So, James Governor’s recent comment (though I’m not sure this was his point) got me thinking some more about killer apps and Web 2.0. There seems to be a fair bit of buzz around the blogosphere in this regard today, too. The question that Marnie Webb at Netsquared asked Robert Scoble is a pretty good place to start: “is Web 2.0 merely hype?” Marshall Kirkpatrick asks a similar thing on his blog, too.
First, I do not believe Web 2.0 is purely hype, no matter how much hype exists (and, let’s be honest, there is a lot of hype right now). That said, if it’s more than just hype, what is it? We all seem to grasp at that particular straw, and very few folks seem to be able to put their finger on just what Web 2.0 really means. The folks in my blogroll (especially Governor, Anne Zelenka [though she’s probably starting to think I’m a stalker], and Richard McManus) do a better job than most.
It’s important to look at who does Web 2.0 well. In my “Best of 2005” list, I mentioned five companies (OK, eight) that I thought “got it.” One (MyBlogLog) is less of a Web 2.0 company, than one that enables the Web 2.0 environment. The rest, whether its del.icio.us, tech.memeorandum, Digg, or LinkedIn, give their users access to their information from anywhere.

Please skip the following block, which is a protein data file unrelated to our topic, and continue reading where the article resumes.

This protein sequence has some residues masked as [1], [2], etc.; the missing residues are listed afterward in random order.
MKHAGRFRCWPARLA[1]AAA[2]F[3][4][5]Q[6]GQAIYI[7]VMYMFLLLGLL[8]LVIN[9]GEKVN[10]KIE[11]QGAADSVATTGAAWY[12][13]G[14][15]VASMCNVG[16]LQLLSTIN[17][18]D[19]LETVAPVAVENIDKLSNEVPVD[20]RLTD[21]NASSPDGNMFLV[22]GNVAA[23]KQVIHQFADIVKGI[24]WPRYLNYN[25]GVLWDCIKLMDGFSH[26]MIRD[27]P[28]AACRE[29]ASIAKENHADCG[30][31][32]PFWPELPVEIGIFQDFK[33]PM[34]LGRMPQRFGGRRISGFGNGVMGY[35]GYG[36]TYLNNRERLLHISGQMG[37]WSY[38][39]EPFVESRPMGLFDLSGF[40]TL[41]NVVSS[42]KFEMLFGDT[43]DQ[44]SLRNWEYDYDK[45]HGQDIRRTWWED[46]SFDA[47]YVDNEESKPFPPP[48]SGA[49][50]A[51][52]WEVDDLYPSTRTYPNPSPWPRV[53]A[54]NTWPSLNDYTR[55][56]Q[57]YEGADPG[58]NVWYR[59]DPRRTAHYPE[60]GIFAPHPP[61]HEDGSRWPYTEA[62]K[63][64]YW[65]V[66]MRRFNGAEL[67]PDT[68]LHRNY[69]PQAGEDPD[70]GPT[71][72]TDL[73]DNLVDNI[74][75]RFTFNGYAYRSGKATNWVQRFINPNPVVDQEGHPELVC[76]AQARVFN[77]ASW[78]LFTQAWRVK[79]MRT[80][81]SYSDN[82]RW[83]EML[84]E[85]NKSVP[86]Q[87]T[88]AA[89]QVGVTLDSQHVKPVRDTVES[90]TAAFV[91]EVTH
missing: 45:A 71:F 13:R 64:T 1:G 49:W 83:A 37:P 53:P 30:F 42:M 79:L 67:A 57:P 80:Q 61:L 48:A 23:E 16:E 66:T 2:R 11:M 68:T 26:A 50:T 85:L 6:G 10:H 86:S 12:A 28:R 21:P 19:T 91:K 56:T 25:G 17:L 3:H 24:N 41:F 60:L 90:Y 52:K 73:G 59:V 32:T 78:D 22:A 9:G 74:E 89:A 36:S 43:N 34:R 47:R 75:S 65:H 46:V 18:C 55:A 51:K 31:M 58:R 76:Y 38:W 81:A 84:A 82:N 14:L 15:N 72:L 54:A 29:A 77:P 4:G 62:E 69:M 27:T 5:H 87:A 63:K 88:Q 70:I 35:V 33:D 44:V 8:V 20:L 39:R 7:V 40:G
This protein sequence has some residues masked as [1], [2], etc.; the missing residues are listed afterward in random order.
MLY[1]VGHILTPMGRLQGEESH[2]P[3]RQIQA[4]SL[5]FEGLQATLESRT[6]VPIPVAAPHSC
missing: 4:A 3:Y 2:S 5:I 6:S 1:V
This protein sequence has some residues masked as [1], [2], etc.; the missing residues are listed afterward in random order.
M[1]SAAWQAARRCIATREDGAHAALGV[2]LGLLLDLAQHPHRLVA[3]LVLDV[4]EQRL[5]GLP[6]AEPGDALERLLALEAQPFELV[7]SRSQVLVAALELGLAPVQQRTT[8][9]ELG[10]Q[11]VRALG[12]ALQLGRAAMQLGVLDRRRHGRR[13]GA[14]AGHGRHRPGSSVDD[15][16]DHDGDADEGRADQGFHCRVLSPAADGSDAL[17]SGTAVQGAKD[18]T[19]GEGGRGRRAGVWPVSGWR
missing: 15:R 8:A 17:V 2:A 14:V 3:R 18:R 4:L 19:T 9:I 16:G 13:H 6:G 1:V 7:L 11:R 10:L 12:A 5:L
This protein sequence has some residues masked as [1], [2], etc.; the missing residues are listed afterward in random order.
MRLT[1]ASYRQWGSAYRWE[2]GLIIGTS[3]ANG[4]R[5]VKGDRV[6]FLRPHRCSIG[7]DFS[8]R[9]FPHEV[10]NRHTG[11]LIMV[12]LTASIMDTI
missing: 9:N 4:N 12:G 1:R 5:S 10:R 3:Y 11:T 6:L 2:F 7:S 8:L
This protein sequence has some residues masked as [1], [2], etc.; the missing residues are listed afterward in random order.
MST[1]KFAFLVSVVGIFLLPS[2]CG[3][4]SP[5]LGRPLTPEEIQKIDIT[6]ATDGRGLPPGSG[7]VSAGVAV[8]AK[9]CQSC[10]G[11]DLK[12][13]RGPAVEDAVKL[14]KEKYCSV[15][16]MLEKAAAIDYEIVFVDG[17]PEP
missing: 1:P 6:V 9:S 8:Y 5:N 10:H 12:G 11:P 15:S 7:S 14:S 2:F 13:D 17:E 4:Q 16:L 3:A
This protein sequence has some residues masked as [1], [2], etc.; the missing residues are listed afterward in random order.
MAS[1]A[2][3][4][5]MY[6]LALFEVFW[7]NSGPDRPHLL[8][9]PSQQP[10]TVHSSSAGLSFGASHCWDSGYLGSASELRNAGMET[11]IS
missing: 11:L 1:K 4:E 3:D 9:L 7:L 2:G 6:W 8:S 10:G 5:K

Fundamentally, Web 2.0 has almost nothing to do with technology (though without the benefits specific technologies like Ajax or RSS enable, Web 2.0 wouldn’t exist). Instead, this collective, connective, collaborative environment represents, more than anything, a shift in consumers’ expectations of their role in the media authoring and product development process. Both Steve Rubel and Edelman talk about this in recent posts. Edelman goes a step further, trumping Web 2.0 by referring to this shift as the “Me2 Revolution.” James Governor even gives some great examples (such as Craigslist) that demonstrate the new world order pretty world.
Still, just because consumers have cracked into the formerly closed world of media authoring and product development doesn’t mean that Web 2.0 has produced its killer app yet. I love del.icio.us. I think it’s the coolest Web 2.0 app I’ve seen. Flickr and Technorati are pretty great, too. And of course, there’s this whole blogging thing. Maybe you’ve heard of it. But I haven’t seen the one thing that’s going to make everyone sit up, slap their foreheads, and say “Wow! So that’s what they’ve been talking about all along.” I could be wrong about this. I’d be curious to hear what you think.